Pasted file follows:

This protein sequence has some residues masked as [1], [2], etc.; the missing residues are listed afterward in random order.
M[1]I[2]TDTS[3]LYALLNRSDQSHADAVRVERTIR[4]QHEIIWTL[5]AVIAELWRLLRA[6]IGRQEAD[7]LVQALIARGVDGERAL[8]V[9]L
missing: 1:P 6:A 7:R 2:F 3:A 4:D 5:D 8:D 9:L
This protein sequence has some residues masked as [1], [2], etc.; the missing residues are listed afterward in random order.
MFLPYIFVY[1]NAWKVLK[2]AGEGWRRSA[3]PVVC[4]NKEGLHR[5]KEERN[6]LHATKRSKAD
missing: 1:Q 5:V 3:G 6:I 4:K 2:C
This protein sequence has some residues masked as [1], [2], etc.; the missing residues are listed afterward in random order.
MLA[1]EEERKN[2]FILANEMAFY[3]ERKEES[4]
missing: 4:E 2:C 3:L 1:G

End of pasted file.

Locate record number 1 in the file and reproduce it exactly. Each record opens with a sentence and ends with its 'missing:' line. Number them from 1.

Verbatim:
This protein sequence has some residues masked as [1], [2], etc.; the missing residues are listed afterward in random order.
M[1]I[2]TDTS[3]LYALLNRSDQSHADAVRVERTIR[4]QHEIIWTL[5]AVIAELWRLLRA[6]IGRQEAD[7]LVQALIARGVDGERAL[8]V[9]L
missing: 1:P 6:A 7:R 2:F 3:A 4:D 5:D 8:D 9:L